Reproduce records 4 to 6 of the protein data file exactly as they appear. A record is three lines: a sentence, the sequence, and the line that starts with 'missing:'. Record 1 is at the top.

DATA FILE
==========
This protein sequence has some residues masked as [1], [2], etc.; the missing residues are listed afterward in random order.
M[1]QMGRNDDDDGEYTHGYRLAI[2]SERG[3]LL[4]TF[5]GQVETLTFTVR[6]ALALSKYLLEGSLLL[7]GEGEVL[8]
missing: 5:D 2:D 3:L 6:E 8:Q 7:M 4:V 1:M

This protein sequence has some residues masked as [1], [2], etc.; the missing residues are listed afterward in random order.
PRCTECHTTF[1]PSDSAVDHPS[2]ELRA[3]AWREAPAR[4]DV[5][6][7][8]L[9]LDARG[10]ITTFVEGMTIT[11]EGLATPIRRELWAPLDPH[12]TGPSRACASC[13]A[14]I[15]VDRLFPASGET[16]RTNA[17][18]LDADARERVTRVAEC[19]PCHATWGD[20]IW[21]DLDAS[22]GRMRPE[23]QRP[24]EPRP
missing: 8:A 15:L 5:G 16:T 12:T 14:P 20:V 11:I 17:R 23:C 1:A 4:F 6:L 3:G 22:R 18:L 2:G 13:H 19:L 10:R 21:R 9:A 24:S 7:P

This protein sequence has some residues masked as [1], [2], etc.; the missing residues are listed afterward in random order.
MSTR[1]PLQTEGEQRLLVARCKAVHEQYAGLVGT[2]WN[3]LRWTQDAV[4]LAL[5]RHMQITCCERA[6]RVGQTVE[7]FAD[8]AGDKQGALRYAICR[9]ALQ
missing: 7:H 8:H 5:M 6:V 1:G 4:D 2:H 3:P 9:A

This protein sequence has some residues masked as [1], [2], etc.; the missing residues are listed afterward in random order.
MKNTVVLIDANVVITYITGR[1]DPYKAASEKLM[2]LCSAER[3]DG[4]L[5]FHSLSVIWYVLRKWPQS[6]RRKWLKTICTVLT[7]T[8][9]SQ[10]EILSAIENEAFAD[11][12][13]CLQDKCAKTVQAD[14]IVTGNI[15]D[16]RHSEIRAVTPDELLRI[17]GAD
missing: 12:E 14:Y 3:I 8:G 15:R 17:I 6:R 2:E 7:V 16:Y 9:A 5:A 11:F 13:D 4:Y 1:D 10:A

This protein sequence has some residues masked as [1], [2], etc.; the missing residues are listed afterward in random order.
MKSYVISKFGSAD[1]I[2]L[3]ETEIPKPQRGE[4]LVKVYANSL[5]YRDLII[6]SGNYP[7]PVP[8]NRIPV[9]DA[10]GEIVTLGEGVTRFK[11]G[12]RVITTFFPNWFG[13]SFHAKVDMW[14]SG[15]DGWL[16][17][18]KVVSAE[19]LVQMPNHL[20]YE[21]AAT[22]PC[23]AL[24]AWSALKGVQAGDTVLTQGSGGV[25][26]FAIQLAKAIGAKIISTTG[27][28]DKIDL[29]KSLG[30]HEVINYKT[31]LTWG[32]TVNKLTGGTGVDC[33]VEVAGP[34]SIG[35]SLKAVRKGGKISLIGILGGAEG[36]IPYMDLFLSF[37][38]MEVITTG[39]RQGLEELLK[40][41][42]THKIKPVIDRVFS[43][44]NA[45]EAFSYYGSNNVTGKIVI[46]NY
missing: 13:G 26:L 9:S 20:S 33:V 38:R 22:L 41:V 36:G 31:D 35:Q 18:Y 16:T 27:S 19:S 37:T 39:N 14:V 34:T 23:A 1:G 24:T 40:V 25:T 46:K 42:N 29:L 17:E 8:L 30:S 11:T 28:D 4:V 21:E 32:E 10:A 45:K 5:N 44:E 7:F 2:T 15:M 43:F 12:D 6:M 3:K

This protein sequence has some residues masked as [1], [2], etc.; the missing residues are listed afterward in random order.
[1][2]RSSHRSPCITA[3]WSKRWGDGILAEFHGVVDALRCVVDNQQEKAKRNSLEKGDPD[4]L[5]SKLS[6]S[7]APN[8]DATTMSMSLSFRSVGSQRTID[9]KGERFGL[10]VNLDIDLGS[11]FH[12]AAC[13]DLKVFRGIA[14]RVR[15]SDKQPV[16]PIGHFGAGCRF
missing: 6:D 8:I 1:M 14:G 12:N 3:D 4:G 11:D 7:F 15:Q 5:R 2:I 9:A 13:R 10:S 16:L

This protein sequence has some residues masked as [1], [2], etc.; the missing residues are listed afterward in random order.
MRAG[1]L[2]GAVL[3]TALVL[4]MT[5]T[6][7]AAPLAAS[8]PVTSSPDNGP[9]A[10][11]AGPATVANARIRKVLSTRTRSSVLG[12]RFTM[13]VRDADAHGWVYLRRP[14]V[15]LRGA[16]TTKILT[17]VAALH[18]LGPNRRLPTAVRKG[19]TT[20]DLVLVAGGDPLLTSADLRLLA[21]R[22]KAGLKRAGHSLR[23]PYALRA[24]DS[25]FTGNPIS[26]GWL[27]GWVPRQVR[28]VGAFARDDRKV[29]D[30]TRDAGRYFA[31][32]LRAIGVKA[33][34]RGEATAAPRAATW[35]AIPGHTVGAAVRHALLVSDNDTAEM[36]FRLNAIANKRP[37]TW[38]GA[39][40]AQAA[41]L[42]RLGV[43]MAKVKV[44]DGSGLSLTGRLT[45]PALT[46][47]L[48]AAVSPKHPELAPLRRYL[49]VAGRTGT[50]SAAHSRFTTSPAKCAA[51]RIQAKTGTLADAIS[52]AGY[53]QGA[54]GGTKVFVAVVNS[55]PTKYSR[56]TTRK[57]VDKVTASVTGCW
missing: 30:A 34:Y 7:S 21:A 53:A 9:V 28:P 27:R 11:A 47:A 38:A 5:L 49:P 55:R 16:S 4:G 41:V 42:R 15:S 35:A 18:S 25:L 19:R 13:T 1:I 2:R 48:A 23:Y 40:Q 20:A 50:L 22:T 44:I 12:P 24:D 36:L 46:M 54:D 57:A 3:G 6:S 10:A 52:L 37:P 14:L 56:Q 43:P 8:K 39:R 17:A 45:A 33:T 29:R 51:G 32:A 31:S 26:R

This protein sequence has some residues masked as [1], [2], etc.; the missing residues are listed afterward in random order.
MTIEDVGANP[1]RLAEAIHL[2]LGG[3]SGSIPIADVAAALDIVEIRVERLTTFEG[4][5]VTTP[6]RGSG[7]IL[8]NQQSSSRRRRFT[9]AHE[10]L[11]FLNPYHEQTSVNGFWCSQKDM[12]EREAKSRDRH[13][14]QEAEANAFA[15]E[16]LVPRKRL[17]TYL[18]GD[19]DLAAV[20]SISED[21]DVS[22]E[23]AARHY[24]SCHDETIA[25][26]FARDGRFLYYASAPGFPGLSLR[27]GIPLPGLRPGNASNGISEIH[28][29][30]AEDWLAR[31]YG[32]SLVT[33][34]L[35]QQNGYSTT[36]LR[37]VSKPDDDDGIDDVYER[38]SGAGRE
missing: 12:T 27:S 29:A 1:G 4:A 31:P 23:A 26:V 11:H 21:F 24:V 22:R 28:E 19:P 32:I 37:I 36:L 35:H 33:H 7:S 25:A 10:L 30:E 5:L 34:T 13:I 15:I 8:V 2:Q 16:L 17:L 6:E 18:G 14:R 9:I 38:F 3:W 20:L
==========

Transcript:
This protein sequence has some residues masked as [1], [2], etc.; the missing residues are listed afterward in random order.
MKNTVVLIDANVVITYITGR[1]DPYKAASEKLM[2]LCSAER[3]DG[4]L[5]FHSLSVIWYVLRKWPQS[6]RRKWLKTICTVLT[7]T[8][9]SQ[10]EILSAIENEAFAD[11][12][13]CLQDKCAKTVQAD[14]IVTGNI[15]D[16]RHSEIRAVTPDELLRI[17]GAD
missing: 12:E 14:Y 3:I 8:G 15:R 17:I 6:R 2:E 7:V 16:Y 9:A 5:A 11:F 13:D 4:Y 1:D 10:A

This protein sequence has some residues masked as [1], [2], etc.; the missing residues are listed afterward in random order.
MKSYVISKFGSAD[1]I[2]L[3]ETEIPKPQRGE[4]LVKVYANSL[5]YRDLII[6]SGNYP[7]PVP[8]NRIPV[9]DA[10]GEIVTLGEGVTRFK[11]G[12]RVITTFFPNWFG[13]SFHAKVDMW[14]SG[15]DGWL[16][17][18]KVVSAE[19]LVQMPNHL[20]YE[21]AAT[22]PC[23]AL[24]AWSALKGVQAGDTVLTQGSGGV[25][26]FAIQLAKAIGAKIISTTG[27][28]DKIDL[29]KSLG[30]HEVINYKT[31]LTWG[32]TVNKLTGGTGVDC[33]VEVAGP[34]SIG[35]SLKAVRKGGKISLIGILGGAEG[36]IPYMDLFLSF[37][38]MEVITTG[39]RQGLEELLK[40][41][42]THKIKPVIDRVFS[43][44]NA[45]EAFSYYGSNNVTGKIVI[46]NY
missing: 13:G 26:L 9:S 20:S 33:V 38:R 22:L 41:V 36:G 31:D 35:Q 18:Y 16:T 27:S 19:S 37:T 39:N 14:V 34:T 23:A 1:G 24:T 40:V 25:T 46:K 42:N 29:L 17:E 8:L 30:S 11:T 28:D 4:V 21:E 32:E 10:A 45:K 5:N 44:E 7:F 2:T 15:M 43:F 12:D 6:M 3:K

This protein sequence has some residues masked as [1], [2], etc.; the missing residues are listed afterward in random order.
[1][2]RSSHRSPCITA[3]WSKRWGDGILAEFHGVVDALRCVVDNQQEKAKRNSLEKGDPD[4]L[5]SKLS[6]S[7]APN[8]DATTMSMSLSFRSVGSQRTID[9]KGERFGL[10]VNLDIDLGS[11]FH[12]AAC[13]DLKVFRGIA[14]RVR[15]SDKQPV[16]PIGHFGAGCRF
missing: 6:D 8:I 1:M 14:G 12:N 3:D 4:G 11:D 7:F 15:Q 5:R 2:I 9:A 13:R 10:S 16:L